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Diabetic PlayList

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What's in your headphones? We all know how important exercise is to any diabetic, however, the music you exercise to is also just as important too! Music can make the difference between a 3 minute workout, and a 30 minute workout. Personally, I am an oldies guy, and my musical tastes are pretty eclectic and diverse. The above playlist consist of music I am listening to on my Anddroid when I exercise or power-walk. As my mood changes, so shall the playlist.
TuDiabetes
Diabetic Connect
I'm a member of Diabetic Connect
Dear Janis
I'm a member of Dear Janis
Diabetes Stats



Socks4Life is working hard to inform their customers about diabetes.
Click here to read article


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Here is sobering news. The World Health Organization says more than one billion adults are fat, and at least 400 million people are obese. As old fashioned as it sounds, doctors say the best way to lose weight is to eat less and exercise more. But for women who are middle aged or older, experts say one hour of daily exercise per day is necessary just to maintain weight. The heavier a woman is, the harder she will have to work – at cutting calories.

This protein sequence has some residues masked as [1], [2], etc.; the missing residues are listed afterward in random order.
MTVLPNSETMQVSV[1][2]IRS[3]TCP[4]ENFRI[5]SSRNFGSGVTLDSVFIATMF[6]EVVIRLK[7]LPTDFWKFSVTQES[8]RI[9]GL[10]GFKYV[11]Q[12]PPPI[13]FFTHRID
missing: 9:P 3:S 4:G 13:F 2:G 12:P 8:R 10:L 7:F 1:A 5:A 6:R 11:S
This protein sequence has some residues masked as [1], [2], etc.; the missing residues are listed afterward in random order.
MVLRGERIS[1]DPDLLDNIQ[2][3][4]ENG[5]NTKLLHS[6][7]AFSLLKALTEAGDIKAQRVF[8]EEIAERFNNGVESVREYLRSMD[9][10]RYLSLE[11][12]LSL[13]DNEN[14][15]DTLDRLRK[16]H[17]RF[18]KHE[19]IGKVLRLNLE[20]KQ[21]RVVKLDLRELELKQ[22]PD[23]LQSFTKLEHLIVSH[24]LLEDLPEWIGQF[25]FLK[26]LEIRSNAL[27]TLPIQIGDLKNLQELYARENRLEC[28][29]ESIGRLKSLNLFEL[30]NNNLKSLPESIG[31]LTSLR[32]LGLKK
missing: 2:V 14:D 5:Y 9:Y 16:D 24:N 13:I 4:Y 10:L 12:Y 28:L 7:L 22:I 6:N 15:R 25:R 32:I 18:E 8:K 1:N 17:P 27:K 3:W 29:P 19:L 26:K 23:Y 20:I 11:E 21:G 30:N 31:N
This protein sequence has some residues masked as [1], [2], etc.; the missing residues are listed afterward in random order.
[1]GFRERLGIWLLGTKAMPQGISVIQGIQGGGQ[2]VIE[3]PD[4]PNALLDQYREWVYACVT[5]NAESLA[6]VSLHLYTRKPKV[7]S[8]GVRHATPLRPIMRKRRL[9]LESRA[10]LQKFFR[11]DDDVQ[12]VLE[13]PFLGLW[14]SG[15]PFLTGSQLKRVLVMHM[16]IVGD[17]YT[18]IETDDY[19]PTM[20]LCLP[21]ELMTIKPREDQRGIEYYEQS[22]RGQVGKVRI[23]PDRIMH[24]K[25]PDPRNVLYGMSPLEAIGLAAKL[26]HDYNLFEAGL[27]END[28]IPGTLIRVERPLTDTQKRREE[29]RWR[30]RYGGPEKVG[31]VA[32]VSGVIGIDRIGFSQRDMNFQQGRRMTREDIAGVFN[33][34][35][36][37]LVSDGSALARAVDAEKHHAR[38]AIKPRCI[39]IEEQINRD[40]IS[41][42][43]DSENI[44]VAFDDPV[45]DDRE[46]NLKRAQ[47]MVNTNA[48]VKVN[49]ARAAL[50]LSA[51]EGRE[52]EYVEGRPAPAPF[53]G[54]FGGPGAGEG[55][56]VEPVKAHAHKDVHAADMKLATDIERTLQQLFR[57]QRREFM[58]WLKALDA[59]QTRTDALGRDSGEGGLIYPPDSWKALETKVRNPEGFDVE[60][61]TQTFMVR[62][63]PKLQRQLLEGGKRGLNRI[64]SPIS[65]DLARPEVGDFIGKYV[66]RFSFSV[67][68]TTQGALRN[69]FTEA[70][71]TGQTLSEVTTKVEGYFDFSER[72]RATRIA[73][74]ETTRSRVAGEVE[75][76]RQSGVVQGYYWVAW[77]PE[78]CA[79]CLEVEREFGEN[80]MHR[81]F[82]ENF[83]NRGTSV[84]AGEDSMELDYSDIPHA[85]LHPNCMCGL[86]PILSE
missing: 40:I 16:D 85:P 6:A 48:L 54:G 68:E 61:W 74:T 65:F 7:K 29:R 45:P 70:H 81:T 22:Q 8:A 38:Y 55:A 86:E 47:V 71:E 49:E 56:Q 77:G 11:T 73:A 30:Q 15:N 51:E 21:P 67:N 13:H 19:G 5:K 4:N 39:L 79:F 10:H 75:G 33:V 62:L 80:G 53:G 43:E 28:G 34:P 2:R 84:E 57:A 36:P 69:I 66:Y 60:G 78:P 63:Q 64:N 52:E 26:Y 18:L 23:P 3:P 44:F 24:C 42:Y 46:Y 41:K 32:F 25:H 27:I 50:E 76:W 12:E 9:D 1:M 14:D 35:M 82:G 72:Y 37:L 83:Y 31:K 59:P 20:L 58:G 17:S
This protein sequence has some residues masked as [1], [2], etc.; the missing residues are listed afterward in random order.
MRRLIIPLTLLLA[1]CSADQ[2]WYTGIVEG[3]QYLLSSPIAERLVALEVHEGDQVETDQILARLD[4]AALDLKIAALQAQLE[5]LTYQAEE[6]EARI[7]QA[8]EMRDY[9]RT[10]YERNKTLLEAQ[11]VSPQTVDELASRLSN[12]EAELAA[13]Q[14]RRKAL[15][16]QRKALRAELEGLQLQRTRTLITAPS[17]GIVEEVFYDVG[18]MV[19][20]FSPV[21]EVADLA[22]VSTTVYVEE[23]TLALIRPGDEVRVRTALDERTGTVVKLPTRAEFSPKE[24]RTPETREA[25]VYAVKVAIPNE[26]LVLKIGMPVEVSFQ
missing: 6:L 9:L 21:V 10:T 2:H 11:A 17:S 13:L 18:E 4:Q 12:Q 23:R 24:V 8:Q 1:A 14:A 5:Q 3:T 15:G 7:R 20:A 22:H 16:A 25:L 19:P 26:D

Life’s just not fair. Biologically speaking, women carry more body fat than men. They require fewer calories than men. For most men and women, fitting in an hour of moderately intense exercise in an already hectic day is difficult, if not impossible. But for many women, most hours are already filled with a full-time job and raising a family. At the end of the day, at least in the U.S., there is little incentive to prepare a real dinner when fast food is so available – and so much more fattening. But some women working out at a Boston gym say they would be willing to wedge that hourly workout into their day. “I would be willing to do it if it was going to maintain my weight and keep my health,” Jane Davern said. “All right, I would do it,” Jean Holmes states. “I would exercise to maintain my body weight, yes.”